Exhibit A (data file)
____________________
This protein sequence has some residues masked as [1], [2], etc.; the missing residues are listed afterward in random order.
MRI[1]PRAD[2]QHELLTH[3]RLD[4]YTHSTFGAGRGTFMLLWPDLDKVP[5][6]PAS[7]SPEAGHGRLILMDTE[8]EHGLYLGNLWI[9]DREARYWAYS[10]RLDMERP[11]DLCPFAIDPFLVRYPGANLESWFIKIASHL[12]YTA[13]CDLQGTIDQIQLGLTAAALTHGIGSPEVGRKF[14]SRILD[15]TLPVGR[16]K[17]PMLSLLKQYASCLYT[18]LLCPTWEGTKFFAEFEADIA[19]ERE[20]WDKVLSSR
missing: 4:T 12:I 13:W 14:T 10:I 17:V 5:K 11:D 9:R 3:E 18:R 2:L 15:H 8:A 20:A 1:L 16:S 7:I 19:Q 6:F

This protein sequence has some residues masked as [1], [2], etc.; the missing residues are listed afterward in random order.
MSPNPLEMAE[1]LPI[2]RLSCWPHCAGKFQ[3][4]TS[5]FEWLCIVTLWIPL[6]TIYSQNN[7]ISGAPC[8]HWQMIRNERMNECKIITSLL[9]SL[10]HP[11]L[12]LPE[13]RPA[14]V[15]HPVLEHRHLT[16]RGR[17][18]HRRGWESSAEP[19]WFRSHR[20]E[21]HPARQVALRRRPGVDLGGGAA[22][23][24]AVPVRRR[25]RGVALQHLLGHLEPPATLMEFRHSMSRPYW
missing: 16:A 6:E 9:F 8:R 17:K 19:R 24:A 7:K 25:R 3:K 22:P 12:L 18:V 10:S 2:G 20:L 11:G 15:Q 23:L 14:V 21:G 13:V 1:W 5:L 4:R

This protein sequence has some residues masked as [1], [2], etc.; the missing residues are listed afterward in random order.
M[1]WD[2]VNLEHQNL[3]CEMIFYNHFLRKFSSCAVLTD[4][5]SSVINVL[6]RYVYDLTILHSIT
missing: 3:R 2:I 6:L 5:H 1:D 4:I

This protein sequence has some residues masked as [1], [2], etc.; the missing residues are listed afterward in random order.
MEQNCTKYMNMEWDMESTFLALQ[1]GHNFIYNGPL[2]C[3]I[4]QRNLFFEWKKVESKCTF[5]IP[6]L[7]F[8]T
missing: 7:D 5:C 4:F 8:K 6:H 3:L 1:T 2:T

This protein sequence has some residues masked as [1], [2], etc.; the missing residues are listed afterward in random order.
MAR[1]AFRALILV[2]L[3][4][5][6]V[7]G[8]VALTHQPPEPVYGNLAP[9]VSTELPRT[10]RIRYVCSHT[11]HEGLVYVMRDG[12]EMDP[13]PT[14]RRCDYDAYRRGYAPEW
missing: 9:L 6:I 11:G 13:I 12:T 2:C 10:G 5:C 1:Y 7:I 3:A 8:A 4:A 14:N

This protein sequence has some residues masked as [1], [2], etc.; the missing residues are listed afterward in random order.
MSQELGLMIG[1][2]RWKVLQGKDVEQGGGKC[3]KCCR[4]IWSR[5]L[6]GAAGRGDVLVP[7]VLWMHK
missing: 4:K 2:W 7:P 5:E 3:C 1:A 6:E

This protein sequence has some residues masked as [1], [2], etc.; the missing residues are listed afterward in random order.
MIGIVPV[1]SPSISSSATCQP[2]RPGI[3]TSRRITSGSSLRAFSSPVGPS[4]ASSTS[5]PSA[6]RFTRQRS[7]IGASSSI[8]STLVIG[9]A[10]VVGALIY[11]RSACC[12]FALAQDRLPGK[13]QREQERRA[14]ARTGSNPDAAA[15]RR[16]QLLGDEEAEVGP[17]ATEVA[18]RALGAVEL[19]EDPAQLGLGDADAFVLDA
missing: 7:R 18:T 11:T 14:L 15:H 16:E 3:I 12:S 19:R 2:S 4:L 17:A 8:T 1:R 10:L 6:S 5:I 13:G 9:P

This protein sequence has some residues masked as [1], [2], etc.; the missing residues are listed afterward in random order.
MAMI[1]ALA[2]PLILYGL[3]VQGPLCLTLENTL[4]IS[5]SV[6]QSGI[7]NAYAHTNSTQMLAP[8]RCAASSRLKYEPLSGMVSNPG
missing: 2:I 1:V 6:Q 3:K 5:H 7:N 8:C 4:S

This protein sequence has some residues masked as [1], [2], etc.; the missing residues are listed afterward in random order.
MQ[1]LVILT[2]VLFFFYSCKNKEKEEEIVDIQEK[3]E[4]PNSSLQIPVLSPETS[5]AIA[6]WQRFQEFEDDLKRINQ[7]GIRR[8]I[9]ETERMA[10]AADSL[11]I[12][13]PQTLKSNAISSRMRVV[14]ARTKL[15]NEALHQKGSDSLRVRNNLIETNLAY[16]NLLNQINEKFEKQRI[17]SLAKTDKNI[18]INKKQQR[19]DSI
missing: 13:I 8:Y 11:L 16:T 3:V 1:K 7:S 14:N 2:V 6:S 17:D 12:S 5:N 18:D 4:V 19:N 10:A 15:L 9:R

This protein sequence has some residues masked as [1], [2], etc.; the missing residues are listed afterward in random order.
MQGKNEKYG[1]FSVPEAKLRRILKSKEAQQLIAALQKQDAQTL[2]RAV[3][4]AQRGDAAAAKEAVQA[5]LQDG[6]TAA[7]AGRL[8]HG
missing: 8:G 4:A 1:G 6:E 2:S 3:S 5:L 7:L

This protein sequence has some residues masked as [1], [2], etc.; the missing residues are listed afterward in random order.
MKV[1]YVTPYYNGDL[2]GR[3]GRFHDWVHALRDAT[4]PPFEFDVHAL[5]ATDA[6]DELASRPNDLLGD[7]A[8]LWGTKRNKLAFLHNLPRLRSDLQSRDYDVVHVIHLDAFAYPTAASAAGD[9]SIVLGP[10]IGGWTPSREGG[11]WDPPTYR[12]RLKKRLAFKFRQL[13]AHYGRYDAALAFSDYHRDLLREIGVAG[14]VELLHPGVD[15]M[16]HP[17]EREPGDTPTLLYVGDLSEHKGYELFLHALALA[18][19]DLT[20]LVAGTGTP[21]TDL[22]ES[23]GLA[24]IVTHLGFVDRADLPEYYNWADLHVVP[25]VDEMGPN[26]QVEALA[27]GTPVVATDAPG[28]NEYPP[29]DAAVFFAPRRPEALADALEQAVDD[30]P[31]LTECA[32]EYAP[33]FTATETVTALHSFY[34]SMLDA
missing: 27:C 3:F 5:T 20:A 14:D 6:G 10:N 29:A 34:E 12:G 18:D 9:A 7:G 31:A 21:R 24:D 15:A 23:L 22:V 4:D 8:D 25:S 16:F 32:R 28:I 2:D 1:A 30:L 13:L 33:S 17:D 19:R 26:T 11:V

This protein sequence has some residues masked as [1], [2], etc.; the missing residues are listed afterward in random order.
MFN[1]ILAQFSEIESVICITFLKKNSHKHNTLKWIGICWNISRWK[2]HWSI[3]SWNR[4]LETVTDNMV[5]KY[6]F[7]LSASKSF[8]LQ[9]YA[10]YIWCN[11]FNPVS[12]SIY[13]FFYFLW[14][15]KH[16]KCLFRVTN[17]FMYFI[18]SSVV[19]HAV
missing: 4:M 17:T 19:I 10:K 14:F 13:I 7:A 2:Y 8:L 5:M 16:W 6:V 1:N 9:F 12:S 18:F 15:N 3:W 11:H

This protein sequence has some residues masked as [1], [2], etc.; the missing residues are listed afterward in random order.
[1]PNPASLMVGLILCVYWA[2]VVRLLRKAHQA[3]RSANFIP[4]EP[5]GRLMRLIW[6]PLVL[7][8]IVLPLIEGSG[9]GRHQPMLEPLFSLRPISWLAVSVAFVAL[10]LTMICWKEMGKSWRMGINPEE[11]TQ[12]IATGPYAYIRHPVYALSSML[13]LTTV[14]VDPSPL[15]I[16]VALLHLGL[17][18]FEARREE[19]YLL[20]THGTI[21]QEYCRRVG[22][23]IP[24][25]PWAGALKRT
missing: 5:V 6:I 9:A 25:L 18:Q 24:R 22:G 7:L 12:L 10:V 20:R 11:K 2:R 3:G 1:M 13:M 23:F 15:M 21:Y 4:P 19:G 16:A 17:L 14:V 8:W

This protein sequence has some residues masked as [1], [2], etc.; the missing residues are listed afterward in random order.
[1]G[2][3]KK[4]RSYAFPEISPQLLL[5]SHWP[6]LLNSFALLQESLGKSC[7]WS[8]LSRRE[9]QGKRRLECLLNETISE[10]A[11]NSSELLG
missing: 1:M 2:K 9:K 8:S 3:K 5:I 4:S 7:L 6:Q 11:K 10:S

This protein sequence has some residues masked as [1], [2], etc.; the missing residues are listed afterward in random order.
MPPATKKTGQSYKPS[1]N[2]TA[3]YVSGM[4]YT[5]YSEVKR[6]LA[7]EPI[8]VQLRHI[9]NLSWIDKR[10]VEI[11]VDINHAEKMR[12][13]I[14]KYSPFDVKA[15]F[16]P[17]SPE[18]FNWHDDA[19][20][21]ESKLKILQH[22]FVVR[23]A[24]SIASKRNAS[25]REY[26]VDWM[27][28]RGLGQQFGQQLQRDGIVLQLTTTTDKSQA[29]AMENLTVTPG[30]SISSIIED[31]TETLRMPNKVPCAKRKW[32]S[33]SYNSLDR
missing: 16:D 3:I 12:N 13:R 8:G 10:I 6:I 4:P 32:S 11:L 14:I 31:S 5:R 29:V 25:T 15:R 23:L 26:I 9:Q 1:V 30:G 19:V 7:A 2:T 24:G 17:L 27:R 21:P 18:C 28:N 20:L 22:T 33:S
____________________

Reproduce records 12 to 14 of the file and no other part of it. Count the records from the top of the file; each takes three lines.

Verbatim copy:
This protein sequence has some residues masked as [1], [2], etc.; the missing residues are listed afterward in random order.
MFN[1]ILAQFSEIESVICITFLKKNSHKHNTLKWIGICWNISRWK[2]HWSI[3]SWNR[4]LETVTDNMV[5]KY[6]F[7]LSASKSF[8]LQ[9]YA[10]YIWCN[11]FNPVS[12]SIY[13]FFYFLW[14][15]KH[16]KCLFRVTN[17]FMYFI[18]SSVV[19]HAV
missing: 4:M 17:T 19:I 10:K 14:F 13:I 7:A 2:Y 8:L 5:M 16:W 6:V 1:N 9:F 12:S 18:F 15:N 3:W 11:H

This protein sequence has some residues masked as [1], [2], etc.; the missing residues are listed afterward in random order.
[1]PNPASLMVGLILCVYWA[2]VVRLLRKAHQA[3]RSANFIP[4]EP[5]GRLMRLIW[6]PLVL[7][8]IVLPLIEGSG[9]GRHQPMLEPLFSLRPISWLAVSVAFVAL[10]LTMICWKEMGKSWRMGINPEE[11]TQ[12]IATGPYAYIRHPVYALSSML[13]LTTV[14]VDPSPL[15]I[16]VALLHLGL[17][18]FEARREE[19]YLL[20]THGTI[21]QEYCRRVG[22][23]IP[24][25]PWAGALKRT
missing: 5:V 6:I 9:A 25:L 18:Q 24:R 22:G 7:L 12:L 10:V 20:R 11:K 2:R 3:G 1:M 13:M 23:F 15:M 21:Y 4:P 19:G 16:A 17:L 14:V 8:W

This protein sequence has some residues masked as [1], [2], etc.; the missing residues are listed afterward in random order.
[1]G[2][3]KK[4]RSYAFPEISPQLLL[5]SHWP[6]LLNSFALLQESLGKSC[7]WS[8]LSRRE[9]QGKRRLECLLNETISE[10]A[11]NSSELLG
missing: 1:M 2:K 9:K 8:S 3:K 5:I 4:S 7:L 6:Q 11:K 10:S